This was something completely new to me. In my limited understanding of history, I had always assumed that real cross-Himalayan interactions took place only after Buddhist monks started wandering with nomads and traders into Central Asia. The ostensible linkage between the epics and China  seemed so incredible...

Has there been any bonafide research on this subject? Google Scholar yeilded a few papers but they were for 'subscibers only'. Wikipedia has a page specifically on this topic with the stanzas that refer to China, but another page titled 'Chinas' is better referenced.


* Xijun, Deng (2012): TWO MILLENIA STRONG, Indian Express, 28Oct12, url -


Saturday, October 27, 2012

Rezang La, 1962

View Larger Map

Last week, the Indian Express carried a eulogy dedicated to the soldier's of the 13th Kumaon Regiment who defended parts of Ladakh during the 1962 India-China war. The focus of this piece was the "C" company led by a Major Shaitan Singh, which defended the outpost, almost down to the last man. And the sting in the tail was reserved for the then defense minister, Krishna Menon ('an obstinate, autocratic disaster').

This was one of the many introspective articles that have appeared to mark the 50th Anniversary of the war. Nearly all of them conclude that it was Nehru's smug arrogance that led to the war but what continues to surprise me is that we are still missing the woods for the trees. Fifty years ago, we went around with a hat in hand, asking the Americans, and then the Soviets for armaments, equipment and other assistance.

We continue to do that even today and, instead of developing our own R&D and manufacturing capacity, we have spawned an entire industry of Indian middlemen promoting foreign armament companies in India.


* Maxwell, Neville (): India's China War
* Singh, Amarinder (): Lest We Forget
* Chellaney, Brahma (2012): HOW CHINA FIGHTS - LESSONS FROM THE 1962 WAR, Newsweek, 29Oct12, url -

Sunday, October 21, 2012

'What is it to sleep hungry?'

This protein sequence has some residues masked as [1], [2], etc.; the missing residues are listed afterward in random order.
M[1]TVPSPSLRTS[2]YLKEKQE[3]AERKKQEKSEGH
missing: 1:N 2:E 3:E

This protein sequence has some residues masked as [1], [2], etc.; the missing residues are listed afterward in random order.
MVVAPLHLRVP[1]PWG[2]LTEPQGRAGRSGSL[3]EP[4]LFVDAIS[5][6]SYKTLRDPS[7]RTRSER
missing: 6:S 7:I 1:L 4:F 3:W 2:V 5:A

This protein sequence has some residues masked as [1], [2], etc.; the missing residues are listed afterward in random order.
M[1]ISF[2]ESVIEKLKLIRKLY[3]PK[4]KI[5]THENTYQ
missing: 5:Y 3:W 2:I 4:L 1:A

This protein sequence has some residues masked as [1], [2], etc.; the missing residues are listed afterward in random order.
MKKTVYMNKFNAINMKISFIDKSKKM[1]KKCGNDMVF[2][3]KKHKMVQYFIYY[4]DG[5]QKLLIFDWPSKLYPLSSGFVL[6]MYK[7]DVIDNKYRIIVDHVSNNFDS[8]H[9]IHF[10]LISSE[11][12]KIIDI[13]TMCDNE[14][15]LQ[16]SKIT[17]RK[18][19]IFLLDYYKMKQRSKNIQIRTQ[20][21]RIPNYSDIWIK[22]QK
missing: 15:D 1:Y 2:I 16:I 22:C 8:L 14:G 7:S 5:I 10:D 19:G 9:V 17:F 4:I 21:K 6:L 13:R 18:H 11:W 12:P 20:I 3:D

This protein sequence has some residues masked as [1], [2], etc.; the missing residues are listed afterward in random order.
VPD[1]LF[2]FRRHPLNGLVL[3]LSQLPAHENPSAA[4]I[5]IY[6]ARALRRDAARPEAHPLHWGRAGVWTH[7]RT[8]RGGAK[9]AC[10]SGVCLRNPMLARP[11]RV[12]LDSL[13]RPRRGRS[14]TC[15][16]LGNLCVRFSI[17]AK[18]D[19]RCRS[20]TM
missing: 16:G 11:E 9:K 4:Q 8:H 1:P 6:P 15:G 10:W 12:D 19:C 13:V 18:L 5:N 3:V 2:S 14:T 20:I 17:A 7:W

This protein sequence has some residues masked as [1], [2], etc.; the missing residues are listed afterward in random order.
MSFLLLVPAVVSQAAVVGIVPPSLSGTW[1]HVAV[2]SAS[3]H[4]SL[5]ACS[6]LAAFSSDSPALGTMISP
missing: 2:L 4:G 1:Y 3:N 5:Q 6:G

What is it to sleep hungry?

This was a question Harsh Mandar asked an audience of university-educated, middle-class Indian youngsters. Since no answers were forthcoming, he went on to talk of his experiences with some of the poorest communities in the country.

Folks belonging to the Musahar ('Rat-eater') community in Eastern India, learnt the answer to this question quite early in life. During the lean seasons, when even rats are hard to come by, mother's apply a herb to their baby's thumb fingers which they suckle to sleep. Older children are taught more advanced survival skills -  picking edible food-grains and nuts from animal feces, raiding burrows for remnants of food and chewing on 'fake foods'.

The point being driven home was that it is unconscionable for citizens to go hungry in a country that is sitting on huge "buffer-stocks" of nearly 80 million tonnes of food grains. According to Dreze and Khera, never in history has so much under-nutrition co-existed with so much hoarding of food.

This simple assertion - or fact - forms the basis for the Food Security Bill currently being considered by the Parliament.

Critics of this Bill insist that it would become another law which just cannot be implemented. Food, along with Fuel and Fertilizer forms the 'subsidy triad' which is already a burden on our finances. Even though volume of food grains needed to implement food security schemes is just 8 million tonnes more than the 55 million tonnes being channeled down our leaky Public Distribution System,not everyone is sure whether the food will actually reach the intended beneficiaries living in remote rural areas.

One also wonders which is the greater evil -- feeding the rent-seekers already entrenched in the system, or creating a another form of 'state dependency'.



* Sharma, Vijay Paul (2012): FOOD SUBSIDY IN INDIA: TRENDS, CAUSES AND POLICY REFORM OPTIONS, IIMA Working Papers, Aug2012, url -
- trends in post-reform period 1991-92 to 2012-13
- Subsidy was Rs.72,283 Cr (2011-12) - 5% of Agricultural GDP -- it was just Rs.2,850 Cr in 1991-92...increased 25X in 21 years!
- bottom decile class of consumers (based on per monthly per capita consumer expenditure) spends about 65 per cent of total expenditure on food items in rural areas and about 62 per cent in urban areas.
- Minimum Support Price (MSP) for rice and wheat doubled between 2005-2012

* Patnaik, Banikinkar (2012): FOOD SECURITY BILL LIKELY IN NEXT SESSION, SAYS THOMAS, The Financial Express, 29Sep12, url -
- The proposed Bill aims to provide legal entitlement for subsidised grain to around 63.5% of the country’s population. Provisional estimates suggest the government needs as much as 63 million tonnes (mt) of grain to implement the Bill, nearly 8 mt higher than the current requirements. However, the Bill, once enacted, may drive up the government’s annual food subsidy bill to R1,19,000 crore, compared with R72,823 crore in 2011-12. (FT)